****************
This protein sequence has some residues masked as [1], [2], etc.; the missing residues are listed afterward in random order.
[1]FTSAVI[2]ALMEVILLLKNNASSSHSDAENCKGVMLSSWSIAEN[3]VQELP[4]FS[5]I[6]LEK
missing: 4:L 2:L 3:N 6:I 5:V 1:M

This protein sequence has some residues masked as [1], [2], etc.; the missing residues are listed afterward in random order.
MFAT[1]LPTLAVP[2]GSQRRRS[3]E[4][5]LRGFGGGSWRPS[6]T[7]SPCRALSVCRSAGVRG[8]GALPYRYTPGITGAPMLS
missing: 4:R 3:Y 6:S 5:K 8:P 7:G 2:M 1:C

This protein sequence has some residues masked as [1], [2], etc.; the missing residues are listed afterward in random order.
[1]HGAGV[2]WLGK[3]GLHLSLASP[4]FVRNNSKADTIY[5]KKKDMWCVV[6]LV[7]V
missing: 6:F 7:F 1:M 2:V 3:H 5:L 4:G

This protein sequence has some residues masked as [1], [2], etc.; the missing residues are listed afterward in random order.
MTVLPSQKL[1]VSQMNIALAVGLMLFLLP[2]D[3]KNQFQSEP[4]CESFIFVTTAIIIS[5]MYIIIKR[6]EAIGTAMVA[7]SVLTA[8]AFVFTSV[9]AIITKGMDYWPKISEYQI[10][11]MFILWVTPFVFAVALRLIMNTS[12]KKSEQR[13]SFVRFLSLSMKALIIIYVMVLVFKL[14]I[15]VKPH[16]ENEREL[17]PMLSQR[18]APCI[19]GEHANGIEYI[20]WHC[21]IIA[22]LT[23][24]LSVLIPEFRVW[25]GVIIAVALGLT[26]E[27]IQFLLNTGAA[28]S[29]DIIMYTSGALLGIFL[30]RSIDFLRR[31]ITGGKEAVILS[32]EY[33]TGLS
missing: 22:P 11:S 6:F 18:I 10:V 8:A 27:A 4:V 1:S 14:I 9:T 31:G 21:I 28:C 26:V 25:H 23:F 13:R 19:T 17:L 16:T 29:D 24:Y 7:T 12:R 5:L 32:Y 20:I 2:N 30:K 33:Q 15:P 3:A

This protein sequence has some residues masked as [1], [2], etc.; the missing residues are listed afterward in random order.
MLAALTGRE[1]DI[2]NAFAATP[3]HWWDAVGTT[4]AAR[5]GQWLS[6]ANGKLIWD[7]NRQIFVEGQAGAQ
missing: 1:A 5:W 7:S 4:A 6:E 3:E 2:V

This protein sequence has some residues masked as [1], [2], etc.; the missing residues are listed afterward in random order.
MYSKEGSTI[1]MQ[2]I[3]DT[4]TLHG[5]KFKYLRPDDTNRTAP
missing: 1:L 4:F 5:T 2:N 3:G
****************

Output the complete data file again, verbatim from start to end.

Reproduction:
This protein sequence has some residues masked as [1], [2], etc.; the missing residues are listed afterward in random order.
[1]FTSAVI[2]ALMEVILLLKNNASSSHSDAENCKGVMLSSWSIAEN[3]VQELP[4]FS[5]I[6]LEK
missing: 4:L 2:L 3:N 6:I 5:V 1:M

This protein sequence has some residues masked as [1], [2], etc.; the missing residues are listed afterward in random order.
MFAT[1]LPTLAVP[2]GSQRRRS[3]E[4][5]LRGFGGGSWRPS[6]T[7]SPCRALSVCRSAGVRG[8]GALPYRYTPGITGAPMLS
missing: 4:R 3:Y 6:S 5:K 8:P 7:G 2:M 1:C

This protein sequence has some residues masked as [1], [2], etc.; the missing residues are listed afterward in random order.
[1]HGAGV[2]WLGK[3]GLHLSLASP[4]FVRNNSKADTIY[5]KKKDMWCVV[6]LV[7]V
missing: 6:F 7:F 1:M 2:V 3:H 5:L 4:G

This protein sequence has some residues masked as [1], [2], etc.; the missing residues are listed afterward in random order.
MTVLPSQKL[1]VSQMNIALAVGLMLFLLP[2]D[3]KNQFQSEP[4]CESFIFVTTAIIIS[5]MYIIIKR[6]EAIGTAMVA[7]SVLTA[8]AFVFTSV[9]AIITKGMDYWPKISEYQI[10][11]MFILWVTPFVFAVALRLIMNTS[12]KKSEQR[13]SFVRFLSLSMKALIIIYVMVLVFKL[14]I[15]VKPH[16]ENEREL[17]PMLSQR[18]APCI[19]GEHANGIEYI[20]WHC[21]IIA[22]LT[23][24]LSVLIPEFRVW[25]GVIIAVALGLT[26]E[27]IQFLLNTGAA[28]S[29]DIIMYTSGALLGIFL[30]RSIDFLRR[31]ITGGKEAVILS[32]EY[33]TGLS
missing: 22:P 11:S 6:F 18:I 10:V 8:A 27:A 4:V 1:S 14:I 9:T 31:G 21:I 28:C 26:V 25:H 23:F 13:R 19:T 17:L 16:T 29:D 24:Y 7:T 12:R 5:L 32:Y 20:I 2:N 30:K 33:Q 15:P 3:A

This protein sequence has some residues masked as [1], [2], etc.; the missing residues are listed afterward in random order.
MLAALTGRE[1]DI[2]NAFAATP[3]HWWDAVGTT[4]AAR[5]GQWLS[6]ANGKLIWD[7]NRQIFVEGQAGAQ
missing: 1:A 5:W 7:S 4:A 6:E 3:E 2:V

This protein sequence has some residues masked as [1], [2], etc.; the missing residues are listed afterward in random order.
MYSKEGSTI[1]MQ[2]I[3]DT[4]TLHG[5]KFKYLRPDDTNRTAP
missing: 1:L 4:F 5:T 2:N 3:G